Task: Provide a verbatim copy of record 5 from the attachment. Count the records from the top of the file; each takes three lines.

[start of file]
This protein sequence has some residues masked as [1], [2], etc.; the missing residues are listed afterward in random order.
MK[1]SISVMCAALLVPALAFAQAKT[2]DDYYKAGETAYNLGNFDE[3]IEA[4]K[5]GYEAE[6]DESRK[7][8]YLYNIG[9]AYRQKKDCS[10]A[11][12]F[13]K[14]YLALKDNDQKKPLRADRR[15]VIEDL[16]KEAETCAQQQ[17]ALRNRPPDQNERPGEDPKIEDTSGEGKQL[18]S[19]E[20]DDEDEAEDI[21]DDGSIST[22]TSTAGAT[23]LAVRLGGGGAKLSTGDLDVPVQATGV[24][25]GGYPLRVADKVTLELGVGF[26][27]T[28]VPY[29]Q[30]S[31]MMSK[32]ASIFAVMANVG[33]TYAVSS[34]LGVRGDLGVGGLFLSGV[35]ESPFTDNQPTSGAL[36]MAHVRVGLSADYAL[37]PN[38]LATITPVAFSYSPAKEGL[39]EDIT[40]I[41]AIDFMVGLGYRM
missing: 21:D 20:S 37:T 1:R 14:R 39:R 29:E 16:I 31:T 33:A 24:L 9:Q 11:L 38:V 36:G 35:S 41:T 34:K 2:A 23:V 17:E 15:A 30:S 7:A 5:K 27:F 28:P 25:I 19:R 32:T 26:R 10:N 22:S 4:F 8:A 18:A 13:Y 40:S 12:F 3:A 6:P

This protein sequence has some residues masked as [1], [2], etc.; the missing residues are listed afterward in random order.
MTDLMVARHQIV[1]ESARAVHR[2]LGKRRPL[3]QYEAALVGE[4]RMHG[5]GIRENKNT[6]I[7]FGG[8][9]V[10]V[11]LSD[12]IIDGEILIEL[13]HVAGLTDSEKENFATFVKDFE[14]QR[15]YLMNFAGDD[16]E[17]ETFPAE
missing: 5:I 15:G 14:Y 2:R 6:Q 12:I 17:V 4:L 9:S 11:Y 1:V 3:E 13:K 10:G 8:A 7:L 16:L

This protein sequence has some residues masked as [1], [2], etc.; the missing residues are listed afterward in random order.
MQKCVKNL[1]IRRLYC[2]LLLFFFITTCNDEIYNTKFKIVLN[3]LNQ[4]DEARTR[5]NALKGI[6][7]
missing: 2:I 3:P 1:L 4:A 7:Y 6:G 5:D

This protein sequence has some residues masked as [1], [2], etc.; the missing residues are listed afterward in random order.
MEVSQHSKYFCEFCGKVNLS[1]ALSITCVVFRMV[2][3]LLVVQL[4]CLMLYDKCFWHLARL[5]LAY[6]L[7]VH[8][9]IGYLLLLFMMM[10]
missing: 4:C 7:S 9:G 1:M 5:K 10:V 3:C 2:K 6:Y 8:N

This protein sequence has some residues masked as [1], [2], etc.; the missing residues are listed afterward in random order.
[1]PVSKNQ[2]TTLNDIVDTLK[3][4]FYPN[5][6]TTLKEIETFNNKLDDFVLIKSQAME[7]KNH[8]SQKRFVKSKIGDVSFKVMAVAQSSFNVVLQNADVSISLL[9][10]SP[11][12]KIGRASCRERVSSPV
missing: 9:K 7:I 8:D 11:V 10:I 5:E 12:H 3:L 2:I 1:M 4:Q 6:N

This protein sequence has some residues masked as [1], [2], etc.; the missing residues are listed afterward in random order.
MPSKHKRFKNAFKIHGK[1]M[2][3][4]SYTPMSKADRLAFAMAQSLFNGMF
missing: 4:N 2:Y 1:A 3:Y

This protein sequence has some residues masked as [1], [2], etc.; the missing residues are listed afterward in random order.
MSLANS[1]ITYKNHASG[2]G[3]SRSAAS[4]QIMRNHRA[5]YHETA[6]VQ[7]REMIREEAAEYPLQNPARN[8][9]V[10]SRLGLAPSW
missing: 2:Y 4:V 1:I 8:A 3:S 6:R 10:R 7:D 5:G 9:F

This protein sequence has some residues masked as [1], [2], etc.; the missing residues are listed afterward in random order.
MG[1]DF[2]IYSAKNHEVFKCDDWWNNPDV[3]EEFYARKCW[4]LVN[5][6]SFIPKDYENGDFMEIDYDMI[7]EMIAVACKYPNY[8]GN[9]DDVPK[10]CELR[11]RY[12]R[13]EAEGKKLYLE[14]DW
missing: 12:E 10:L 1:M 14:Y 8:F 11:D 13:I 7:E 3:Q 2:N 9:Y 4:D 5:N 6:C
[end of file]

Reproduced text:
This protein sequence has some residues masked as [1], [2], etc.; the missing residues are listed afterward in random order.
[1]PVSKNQ[2]TTLNDIVDTLK[3][4]FYPN[5][6]TTLKEIETFNNKLDDFVLIKSQAME[7]KNH[8]SQKRFVKSKIGDVSFKVMAVAQSSFNVVLQNADVSISLL[9][10]SP[11][12]KIGRASCRERVSSPV
missing: 9:K 7:I 8:D 11:V 10:I 5:E 12:H 3:L 2:I 1:M 4:Q 6:N